Image description

Take Up Thy Stethoscope And Walk

It’s time to put some TS magic in. The first thing I do is to add a tsconfig.json file with the following:

{
   "compilerOptions": {
       "jsx": "preserve",
       "jsxImportSource": "solid-js",
       "noImplicitAny": true,
       "target": "ES6",
       "moduleResolution": "node",
       "allowJs": true,
       "outDir": "build"
   }
}
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Here is what’s going on here real quick -
I instruct the TSC not to mess with JSX and import the types for JSX from solid-js. That, my friends, quiets down all the initial “noise” we have from the TSX component. In addition to that, I’m disallowing implicit “any”s and setting the target compilation to ES6 to be able to use those shiny APIs.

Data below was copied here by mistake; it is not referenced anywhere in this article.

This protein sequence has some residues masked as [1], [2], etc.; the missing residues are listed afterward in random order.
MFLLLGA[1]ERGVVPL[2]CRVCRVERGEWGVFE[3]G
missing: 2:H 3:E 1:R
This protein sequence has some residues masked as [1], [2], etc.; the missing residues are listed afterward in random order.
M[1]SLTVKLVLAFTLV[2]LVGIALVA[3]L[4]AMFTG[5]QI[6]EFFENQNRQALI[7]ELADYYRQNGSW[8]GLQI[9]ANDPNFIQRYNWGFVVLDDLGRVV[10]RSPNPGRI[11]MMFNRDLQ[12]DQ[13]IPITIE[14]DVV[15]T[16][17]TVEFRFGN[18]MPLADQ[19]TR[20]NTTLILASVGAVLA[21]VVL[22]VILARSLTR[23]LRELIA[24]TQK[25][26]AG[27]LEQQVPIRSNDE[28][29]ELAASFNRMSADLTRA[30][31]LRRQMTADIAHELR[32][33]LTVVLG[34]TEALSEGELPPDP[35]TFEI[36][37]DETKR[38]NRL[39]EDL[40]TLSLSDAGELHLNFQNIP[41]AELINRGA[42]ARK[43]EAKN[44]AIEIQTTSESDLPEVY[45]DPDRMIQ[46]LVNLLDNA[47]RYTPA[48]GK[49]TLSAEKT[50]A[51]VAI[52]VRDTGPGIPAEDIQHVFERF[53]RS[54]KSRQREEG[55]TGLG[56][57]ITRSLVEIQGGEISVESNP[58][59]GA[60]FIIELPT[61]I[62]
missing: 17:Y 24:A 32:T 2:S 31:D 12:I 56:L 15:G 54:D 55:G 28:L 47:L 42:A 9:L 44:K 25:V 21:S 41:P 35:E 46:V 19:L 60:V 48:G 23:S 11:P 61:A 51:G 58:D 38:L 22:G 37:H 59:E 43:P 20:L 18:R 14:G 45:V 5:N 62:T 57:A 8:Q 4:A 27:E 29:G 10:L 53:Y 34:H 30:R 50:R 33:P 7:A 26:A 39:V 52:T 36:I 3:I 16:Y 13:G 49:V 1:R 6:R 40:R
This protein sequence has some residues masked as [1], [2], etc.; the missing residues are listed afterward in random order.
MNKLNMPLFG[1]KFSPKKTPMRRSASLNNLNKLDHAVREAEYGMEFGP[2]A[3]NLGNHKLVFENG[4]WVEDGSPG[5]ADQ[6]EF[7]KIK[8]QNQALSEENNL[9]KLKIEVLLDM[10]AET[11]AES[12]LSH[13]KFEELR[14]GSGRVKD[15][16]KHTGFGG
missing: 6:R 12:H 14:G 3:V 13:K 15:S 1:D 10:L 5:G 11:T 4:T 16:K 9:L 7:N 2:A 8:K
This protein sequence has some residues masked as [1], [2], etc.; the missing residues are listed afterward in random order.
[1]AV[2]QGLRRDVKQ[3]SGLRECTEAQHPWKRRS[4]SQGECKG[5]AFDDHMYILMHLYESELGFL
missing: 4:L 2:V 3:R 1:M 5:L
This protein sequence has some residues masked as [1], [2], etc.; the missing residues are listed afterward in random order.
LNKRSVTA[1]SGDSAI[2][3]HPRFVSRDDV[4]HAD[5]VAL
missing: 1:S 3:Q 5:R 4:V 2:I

The last part is setting the module resolution to node, so that my modules could look for their dependencies in node_modules (read more about it here).
The “allowJS” allows us to, well, use plain old JS alongside TS. This means our project is in hybrid mode.

Saving this configuration now lights up my SolidJS component with different errors - real TypeScript problems. We can now attend to them starting with this one -

Component props type

Our first error is the implicit “any” type on the component’s props:

Image description

We need to define what type of props the component expects, and this will help us get autocomplete and a sort of validation for the props.
To help us with that we have the “Component” SolidJS type, which is basically a generic type for functional components.
I first define the PaginationProps type: